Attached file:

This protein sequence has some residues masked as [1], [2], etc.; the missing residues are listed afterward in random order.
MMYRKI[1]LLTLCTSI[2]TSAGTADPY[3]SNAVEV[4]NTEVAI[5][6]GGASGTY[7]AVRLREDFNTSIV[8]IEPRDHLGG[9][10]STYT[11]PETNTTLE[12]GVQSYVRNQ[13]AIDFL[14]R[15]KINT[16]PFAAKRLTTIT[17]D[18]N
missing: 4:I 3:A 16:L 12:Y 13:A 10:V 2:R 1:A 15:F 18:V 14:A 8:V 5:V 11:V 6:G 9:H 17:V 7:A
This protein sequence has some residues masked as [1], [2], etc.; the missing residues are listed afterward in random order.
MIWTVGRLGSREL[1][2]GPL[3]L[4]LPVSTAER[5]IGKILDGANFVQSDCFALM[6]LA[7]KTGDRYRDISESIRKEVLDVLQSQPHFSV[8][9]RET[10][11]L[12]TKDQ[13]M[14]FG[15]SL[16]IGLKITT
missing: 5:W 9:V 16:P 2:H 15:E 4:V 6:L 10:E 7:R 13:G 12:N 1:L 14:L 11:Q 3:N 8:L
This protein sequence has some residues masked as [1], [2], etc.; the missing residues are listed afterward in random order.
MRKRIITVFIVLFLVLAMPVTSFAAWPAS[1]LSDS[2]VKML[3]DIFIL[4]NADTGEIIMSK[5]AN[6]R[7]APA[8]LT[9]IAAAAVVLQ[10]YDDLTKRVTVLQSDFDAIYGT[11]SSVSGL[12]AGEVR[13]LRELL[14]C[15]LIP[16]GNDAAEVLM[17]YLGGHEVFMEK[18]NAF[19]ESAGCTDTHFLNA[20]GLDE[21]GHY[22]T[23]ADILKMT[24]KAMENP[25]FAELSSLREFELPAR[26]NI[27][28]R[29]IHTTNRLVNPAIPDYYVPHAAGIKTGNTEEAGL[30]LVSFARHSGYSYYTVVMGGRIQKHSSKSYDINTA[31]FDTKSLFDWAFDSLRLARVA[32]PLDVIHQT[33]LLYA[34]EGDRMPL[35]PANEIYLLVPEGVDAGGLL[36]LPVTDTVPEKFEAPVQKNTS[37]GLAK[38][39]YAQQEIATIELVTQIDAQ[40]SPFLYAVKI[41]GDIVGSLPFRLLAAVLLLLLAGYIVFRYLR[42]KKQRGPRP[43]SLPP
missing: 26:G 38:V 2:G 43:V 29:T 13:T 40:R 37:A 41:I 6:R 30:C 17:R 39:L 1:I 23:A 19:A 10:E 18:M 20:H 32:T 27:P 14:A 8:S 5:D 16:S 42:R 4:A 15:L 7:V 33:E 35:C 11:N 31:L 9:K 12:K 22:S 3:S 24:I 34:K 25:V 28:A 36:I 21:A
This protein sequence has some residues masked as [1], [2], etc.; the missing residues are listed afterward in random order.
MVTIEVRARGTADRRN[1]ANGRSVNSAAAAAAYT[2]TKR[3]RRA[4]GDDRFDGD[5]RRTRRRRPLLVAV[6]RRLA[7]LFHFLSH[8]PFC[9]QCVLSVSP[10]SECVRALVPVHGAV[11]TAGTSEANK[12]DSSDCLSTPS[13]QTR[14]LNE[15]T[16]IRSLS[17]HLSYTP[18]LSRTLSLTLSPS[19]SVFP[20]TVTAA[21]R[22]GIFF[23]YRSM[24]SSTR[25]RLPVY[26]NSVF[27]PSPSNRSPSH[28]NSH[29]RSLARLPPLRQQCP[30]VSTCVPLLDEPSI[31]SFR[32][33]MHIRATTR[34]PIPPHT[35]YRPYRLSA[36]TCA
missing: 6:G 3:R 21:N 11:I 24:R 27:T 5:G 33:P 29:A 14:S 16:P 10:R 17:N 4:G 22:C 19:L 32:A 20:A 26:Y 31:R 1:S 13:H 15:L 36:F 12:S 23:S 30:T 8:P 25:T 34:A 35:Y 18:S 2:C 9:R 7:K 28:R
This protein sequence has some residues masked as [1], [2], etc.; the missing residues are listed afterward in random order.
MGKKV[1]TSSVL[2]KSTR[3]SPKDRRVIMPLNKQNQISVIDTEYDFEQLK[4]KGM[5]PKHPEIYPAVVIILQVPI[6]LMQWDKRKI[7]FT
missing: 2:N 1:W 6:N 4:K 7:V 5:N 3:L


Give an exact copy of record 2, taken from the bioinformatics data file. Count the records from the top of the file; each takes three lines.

This protein sequence has some residues masked as [1], [2], etc.; the missing residues are listed afterward in random order.
MIWTVGRLGSREL[1][2]GPL[3]L[4]LPVSTAER[5]IGKILDGANFVQSDCFALM[6]LA[7]KTGDRYRDISESIRKEVLDVLQSQPHFSV[8][9]RET[10][11]L[12]TKDQ[13]M[14]FG[15]SL[16]IGLKITT
missing: 5:W 9:V 16:P 2:H 15:E 4:V 6:L 10:E 7:R 13:G 12:N 1:L 14:L 11:Q 3:N 8:L